Our concern is for the deprived children, however, so CAI will stick with supporting the school and with some handholding and dedicated guidance, I am sure it will, like all our other schools worldwide, turn around and provide the quality education opportunity CAI donors are so proud and fortunate to offer. Insha’Allah.
Liberians speak ‘English’ but I’m hard-pressed to understand them unless I pay very close attention to what is being said and to the context. Local Liberians tend to lob off the last few syllables from words. So, bread becomes bre, boiled eggs become bo ee, meat is me and rice, rai. I could be served bo ee and bre for breakfast and me and rai for dinner. Everything ends with ver fine. Ask someone his or her health and you get ver fine in response. The country is going to the dumps but it’s ver fine. The family is ver fine.
Good thing we have Zein Jaffel, a local businessman as our gracious host, else we would starve. Zein arranges our accommodation at his building he rents to foreign companies or the UN and takes care of our transport elsewhere. Thank Allah for likeminded global hosts like Zein that CAI is blessed with. Halal food is available but dubious, so fish is a good alternative. Zein treats us to some fine seafood at restaurants that only the elite in the country can afford. Murtaza and I had enjoyed me and rai at a local Muslim restaurant during our earlier visit to Liberia so I request our local representative Shyekh Askary to take us there. The meal is a disappointment this time and all Sohail, his first time here, can do is make a face and state that the me and rai was a poor replica of ghoos jo saak and chaawal at any Khoja center worldwide.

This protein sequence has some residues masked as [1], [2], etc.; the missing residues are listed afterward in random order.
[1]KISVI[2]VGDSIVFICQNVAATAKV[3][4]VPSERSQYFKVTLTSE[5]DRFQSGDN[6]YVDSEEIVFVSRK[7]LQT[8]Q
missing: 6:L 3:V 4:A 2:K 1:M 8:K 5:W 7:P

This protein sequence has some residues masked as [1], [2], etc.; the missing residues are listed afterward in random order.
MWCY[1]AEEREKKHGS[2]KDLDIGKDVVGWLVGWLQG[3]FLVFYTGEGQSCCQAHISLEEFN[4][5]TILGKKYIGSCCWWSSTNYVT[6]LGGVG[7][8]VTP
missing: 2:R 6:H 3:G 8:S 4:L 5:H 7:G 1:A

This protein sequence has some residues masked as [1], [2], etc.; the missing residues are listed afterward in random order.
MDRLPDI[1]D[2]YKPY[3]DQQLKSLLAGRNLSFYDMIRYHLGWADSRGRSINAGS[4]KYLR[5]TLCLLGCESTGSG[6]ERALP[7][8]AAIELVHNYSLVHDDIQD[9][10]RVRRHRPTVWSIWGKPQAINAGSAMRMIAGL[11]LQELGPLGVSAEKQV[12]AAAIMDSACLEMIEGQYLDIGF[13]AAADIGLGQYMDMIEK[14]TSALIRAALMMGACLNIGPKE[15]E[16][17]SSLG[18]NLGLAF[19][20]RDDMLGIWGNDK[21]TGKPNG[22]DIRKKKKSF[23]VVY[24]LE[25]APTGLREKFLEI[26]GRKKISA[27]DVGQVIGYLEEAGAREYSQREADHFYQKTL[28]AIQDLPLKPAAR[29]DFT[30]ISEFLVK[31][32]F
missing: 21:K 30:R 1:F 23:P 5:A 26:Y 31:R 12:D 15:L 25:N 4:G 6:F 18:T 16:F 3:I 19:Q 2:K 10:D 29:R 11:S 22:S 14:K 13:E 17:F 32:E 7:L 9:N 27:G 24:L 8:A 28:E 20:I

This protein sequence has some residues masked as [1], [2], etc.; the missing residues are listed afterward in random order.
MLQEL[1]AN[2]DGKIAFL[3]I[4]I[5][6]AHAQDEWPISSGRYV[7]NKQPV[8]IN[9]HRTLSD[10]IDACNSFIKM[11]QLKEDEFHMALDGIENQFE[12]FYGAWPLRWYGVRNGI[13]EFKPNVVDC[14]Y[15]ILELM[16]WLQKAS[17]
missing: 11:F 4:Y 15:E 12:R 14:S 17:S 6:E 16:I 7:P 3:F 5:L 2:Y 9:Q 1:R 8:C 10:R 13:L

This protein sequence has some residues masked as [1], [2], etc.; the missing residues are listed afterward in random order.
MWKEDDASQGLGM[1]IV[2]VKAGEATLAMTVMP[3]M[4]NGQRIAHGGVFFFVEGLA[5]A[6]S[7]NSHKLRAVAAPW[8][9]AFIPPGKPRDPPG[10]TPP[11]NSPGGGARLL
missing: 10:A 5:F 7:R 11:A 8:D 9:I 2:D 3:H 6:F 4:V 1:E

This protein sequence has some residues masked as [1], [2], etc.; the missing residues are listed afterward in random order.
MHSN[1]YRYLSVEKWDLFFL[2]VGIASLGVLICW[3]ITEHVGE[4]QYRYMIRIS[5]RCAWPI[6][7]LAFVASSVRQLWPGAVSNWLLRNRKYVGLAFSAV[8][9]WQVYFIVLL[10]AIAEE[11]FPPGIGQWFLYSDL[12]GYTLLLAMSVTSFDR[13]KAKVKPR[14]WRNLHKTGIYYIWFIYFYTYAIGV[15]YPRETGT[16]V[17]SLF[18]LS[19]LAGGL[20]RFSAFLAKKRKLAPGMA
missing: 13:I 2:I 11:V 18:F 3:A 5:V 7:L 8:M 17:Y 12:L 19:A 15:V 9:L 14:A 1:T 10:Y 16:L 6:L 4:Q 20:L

Driving from Monrovia to Bo in Sierra Leone reminds me of my growing up in Tanzania fifty years ago. The countryside is almost identical, with bad roads and rich, green forest foliage throughout the seven-hour drive. It is the rainy season so the bad roads are made even more challenging, but the 4-wheel drive come in to play and we are not affected. We pass a few vending shacks where honey-colored bottles are on display except these are either petrol or bootleg rum for sale. At the despairing and dirty border town of Bo Waterside between Liberia and Sierra Leone, we have amazing baguette with bo ee and coffee both ways, since our drive begins before sunrise both days. I’m not sure how healthy the bre is since the flies seem to have a free reign on them but we are hungry and need to eat.